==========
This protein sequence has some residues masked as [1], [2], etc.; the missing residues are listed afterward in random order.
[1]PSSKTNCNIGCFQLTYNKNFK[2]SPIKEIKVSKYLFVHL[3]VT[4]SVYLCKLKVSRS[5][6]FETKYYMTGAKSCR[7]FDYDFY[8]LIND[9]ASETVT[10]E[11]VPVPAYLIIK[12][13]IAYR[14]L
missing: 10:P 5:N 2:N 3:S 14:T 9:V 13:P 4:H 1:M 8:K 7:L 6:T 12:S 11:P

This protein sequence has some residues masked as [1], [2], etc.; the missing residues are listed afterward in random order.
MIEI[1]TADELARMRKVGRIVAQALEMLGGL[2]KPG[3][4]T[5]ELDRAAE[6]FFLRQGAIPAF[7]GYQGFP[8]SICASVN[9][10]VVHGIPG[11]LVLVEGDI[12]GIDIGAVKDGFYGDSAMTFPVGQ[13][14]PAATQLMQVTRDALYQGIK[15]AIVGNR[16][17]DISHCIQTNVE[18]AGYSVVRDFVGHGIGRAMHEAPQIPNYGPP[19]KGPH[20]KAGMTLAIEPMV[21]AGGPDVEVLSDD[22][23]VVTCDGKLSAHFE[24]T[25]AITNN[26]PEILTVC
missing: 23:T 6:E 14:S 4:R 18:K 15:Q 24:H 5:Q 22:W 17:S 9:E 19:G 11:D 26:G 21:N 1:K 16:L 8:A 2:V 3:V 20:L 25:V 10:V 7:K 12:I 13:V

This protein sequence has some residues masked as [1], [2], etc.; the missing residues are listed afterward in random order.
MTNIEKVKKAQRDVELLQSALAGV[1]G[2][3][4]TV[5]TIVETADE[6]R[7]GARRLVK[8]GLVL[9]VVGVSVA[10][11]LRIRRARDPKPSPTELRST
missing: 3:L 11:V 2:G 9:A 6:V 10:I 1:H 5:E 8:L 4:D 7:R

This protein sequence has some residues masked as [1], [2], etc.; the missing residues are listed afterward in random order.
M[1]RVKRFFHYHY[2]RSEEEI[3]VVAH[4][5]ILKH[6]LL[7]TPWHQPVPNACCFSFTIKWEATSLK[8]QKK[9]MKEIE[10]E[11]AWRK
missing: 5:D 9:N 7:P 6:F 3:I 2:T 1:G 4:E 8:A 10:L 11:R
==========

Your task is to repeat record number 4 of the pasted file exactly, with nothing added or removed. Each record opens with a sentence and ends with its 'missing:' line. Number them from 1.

This protein sequence has some residues masked as [1], [2], etc.; the missing residues are listed afterward in random order.
M[1]RVKRFFHYHY[2]RSEEEI[3]VVAH[4][5]ILKH[6]LL[7]TPWHQPVPNACCFSFTIKWEATSLK[8]QKK[9]MKEIE[10]E[11]AWRK
missing: 5:D 9:N 7:P 6:F 3:I 2:T 1:G 4:E 8:A 10:L 11:R